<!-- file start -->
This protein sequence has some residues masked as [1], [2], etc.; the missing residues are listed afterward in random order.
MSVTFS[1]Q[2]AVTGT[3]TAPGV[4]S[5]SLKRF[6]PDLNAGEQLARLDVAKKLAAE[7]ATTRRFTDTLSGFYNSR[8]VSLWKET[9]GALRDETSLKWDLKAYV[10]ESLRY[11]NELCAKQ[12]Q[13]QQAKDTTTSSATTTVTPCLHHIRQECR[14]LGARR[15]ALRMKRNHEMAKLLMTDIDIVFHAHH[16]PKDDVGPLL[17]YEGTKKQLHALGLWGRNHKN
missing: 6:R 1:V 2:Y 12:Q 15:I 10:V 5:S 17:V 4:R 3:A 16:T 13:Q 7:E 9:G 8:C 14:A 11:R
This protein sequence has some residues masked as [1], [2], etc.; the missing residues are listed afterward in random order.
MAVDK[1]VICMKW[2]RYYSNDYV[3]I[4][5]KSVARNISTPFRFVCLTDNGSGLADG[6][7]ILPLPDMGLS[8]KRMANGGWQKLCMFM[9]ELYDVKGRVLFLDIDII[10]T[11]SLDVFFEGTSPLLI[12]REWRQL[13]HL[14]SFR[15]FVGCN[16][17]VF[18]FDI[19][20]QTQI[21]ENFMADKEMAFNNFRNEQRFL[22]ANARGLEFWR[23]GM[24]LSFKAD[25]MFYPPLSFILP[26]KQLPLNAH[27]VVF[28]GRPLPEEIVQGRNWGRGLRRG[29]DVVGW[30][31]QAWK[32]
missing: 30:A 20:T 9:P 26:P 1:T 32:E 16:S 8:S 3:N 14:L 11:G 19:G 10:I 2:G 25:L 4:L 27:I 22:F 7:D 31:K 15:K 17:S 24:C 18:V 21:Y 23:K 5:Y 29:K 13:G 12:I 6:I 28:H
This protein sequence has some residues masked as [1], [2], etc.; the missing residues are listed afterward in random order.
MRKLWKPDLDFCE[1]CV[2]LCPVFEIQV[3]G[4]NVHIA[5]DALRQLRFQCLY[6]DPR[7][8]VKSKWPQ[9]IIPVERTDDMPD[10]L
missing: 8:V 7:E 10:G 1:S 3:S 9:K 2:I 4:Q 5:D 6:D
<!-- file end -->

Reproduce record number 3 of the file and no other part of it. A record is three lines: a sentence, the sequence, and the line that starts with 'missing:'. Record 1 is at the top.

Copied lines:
This protein sequence has some residues masked as [1], [2], etc.; the missing residues are listed afterward in random order.
MRKLWKPDLDFCE[1]CV[2]LCPVFEIQV[3]G[4]NVHIA[5]DALRQLRFQCLY[6]DPR[7][8]VKSKWPQ[9]IIPVERTDDMPD[10]L
missing: 8:V 7:E 10:G 1:S 3:S 9:K 2:I 4:Q 5:D 6:D